The Business of Parenting: Great Leaders in the Home
So often, the discussion around work and family involves debates around where to work, how much to work and whether or not “good” parents should continue their careers at all. There are as many opinions as there are parents, and, like many, I have yet to find that sweet spot on the balance board of this dilemma. What I have found is another lens to look through when considering what both work and family have in common, and what strengths each brings to the other.
My father has spent his career mentoring and inspiring business leaders. I couldn’t help but absorb his view of what it means to be a successful leader growing up. The further I move along in my career working with parents, the more similarities I see in the business of parenting and the parenting of business. The question is why we choose to view these two roles — parent and manager — so differently.
In parenting, we often think of our role as top-down. This view of mom and dad as the household dictators, enforcers and judges of all that their children do tended to be the discipline style employed by most of our grandparents and many of our parents. Some of this authoritarianism no doubt came from the experience of living through wars, when obedience and order may have meant the difference between life and death.
With reams of research on self-esteem emerging in the 1970s and 1980s, parenting styles began to shift. Many parents of the era rejected the stern disciplinarian style of previous generations. Unfortunately, this caused a bounce to the opposite extreme for children of the 70s and 80s who are parenting today and view their job as making sure their children are happy all the time. Every decision becomes a discussion of many choices; we may rush to save our children from frustration by doing for them, we praise too freely, and are often overly permissive.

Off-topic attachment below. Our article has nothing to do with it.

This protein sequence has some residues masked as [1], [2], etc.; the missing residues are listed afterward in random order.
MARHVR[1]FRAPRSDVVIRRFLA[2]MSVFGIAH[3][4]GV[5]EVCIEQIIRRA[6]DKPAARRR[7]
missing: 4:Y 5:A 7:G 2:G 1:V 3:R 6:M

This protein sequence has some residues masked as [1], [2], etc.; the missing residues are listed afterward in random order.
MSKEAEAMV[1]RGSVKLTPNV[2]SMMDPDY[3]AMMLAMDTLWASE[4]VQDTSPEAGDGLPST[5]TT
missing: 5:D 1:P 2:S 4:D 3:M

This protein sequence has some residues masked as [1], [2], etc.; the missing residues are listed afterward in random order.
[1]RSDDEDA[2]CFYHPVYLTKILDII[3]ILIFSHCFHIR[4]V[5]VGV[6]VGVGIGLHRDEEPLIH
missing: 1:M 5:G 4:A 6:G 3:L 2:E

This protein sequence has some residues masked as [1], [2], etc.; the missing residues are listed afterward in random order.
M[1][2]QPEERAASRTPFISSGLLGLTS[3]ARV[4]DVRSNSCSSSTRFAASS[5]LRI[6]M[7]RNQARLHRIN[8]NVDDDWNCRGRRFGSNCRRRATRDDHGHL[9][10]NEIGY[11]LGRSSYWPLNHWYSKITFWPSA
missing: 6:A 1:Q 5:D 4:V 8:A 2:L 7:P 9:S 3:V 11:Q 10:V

The authoritarian style usually leads to compliance, but not because kids know the parent’s directive is the right thing to do, but because children fear rejection. Alternatively, overly authoritarian parenting elicits rebellion and resentment, neither of which helps kids learn to make a different, better decision the next time.
The permissive style usually leads to exhausted, burnt-out parents. We feel walked all over. We feel like our kids don’t appreciate us, don’t know how good they have it, and are over-entitled praise junkies. Eventually, we hit our wall, snap and revert right back to that authoritarian style we so staunchly rejected.
In the business world, the last few decades have seen a drastic shift away from top-down management styles. Top-performing corporations have spent a great deal of time and resources to shift corporate culture to esteem and reward teamwork and respect for each individual part and member of the organization. We train managers to reject autocratic management and embrace the role of mentor, coach and guide.
Current organizational research shows that the very best managers inspire through modeling strong communication skills, empathy, encouragement and humanity. Good managers help employees discover their strengths and coach them through areas of challenge. They take time to train employees. They know that mistakes happen and ask how the employee plans to do a task differently next time for a better result. They understand that shaming doesn’t produce results, that encouragement does.
So, are running a successful organization and running a healthy family all that different?